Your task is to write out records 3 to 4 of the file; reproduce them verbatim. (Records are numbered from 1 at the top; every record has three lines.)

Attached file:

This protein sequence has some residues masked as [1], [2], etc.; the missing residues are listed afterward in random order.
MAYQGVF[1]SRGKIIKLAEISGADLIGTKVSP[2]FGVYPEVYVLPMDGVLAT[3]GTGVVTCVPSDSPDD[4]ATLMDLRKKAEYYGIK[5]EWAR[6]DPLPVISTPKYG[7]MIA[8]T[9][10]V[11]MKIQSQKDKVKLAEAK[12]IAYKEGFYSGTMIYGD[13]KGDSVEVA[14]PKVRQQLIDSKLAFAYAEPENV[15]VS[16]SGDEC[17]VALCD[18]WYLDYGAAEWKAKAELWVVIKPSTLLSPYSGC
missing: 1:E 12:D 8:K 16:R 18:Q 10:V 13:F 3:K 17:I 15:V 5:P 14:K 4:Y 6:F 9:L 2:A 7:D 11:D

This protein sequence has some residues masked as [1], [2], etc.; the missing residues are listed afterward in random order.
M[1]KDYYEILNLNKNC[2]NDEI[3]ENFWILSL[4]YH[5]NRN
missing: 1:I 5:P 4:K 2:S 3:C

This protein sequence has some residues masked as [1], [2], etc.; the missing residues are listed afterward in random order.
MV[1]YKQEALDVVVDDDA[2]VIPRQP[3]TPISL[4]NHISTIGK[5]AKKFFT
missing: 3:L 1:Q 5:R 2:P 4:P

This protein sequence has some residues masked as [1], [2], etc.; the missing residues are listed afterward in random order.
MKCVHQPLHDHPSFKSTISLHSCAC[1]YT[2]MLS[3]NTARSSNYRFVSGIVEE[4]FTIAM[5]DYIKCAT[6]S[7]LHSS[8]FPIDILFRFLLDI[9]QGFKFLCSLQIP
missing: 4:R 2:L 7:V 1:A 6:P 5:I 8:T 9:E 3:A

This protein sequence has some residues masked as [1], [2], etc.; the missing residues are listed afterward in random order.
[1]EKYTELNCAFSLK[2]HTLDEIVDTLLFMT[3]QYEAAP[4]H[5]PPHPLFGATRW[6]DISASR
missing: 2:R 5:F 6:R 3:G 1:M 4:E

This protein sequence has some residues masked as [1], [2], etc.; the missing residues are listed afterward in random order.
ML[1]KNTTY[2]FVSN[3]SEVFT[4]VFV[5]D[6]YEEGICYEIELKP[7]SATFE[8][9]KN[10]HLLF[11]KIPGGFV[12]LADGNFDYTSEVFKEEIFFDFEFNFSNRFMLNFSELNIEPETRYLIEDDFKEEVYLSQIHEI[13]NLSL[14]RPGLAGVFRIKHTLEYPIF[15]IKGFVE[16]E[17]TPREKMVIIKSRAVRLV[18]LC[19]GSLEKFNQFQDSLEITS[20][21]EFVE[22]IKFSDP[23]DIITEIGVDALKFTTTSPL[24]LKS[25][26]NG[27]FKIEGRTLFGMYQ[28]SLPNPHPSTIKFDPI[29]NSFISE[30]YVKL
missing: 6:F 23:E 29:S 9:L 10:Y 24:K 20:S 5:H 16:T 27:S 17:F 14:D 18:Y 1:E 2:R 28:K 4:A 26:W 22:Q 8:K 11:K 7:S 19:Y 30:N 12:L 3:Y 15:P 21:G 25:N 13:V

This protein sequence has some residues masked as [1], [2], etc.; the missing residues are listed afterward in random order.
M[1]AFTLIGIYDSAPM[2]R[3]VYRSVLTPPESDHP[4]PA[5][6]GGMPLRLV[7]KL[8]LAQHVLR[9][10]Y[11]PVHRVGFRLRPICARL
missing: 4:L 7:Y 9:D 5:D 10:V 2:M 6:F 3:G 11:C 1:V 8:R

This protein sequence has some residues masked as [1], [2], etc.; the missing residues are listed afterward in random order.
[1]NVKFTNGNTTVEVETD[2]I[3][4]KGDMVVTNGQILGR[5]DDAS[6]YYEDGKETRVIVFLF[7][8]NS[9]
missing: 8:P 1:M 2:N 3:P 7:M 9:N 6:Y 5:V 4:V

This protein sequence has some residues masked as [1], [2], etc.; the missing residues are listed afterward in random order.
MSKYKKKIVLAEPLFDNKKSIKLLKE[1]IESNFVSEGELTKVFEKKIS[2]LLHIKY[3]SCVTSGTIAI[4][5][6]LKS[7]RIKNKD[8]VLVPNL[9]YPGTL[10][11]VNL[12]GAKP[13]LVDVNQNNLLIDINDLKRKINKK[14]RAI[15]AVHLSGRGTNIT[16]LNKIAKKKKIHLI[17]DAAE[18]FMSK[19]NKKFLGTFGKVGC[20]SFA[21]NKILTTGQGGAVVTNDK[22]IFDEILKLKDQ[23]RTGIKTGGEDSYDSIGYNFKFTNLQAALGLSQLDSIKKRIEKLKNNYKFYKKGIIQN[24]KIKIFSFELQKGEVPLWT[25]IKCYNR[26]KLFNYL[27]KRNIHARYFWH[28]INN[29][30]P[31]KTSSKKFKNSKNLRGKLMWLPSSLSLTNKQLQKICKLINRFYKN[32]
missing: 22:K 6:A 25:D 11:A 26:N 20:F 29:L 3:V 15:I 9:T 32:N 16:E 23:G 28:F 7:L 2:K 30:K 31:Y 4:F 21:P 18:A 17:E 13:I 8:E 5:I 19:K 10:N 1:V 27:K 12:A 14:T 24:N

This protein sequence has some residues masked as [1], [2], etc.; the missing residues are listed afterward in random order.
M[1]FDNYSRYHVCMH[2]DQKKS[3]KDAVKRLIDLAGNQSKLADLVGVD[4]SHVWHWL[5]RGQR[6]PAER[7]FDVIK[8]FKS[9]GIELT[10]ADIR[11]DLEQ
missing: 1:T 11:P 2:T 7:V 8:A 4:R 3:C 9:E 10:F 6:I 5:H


This protein sequence has some residues masked as [1], [2], etc.; the missing residues are listed afterward in random order.
MV[1]YKQEALDVVVDDDA[2]VIPRQP[3]TPISL[4]NHISTIGK[5]AKKFFT
missing: 3:L 1:Q 5:R 2:P 4:P

This protein sequence has some residues masked as [1], [2], etc.; the missing residues are listed afterward in random order.
MKCVHQPLHDHPSFKSTISLHSCAC[1]YT[2]MLS[3]NTARSSNYRFVSGIVEE[4]FTIAM[5]DYIKCAT[6]S[7]LHSS[8]FPIDILFRFLLDI[9]QGFKFLCSLQIP
missing: 4:R 2:L 7:V 1:A 6:P 5:I 8:T 9:E 3:A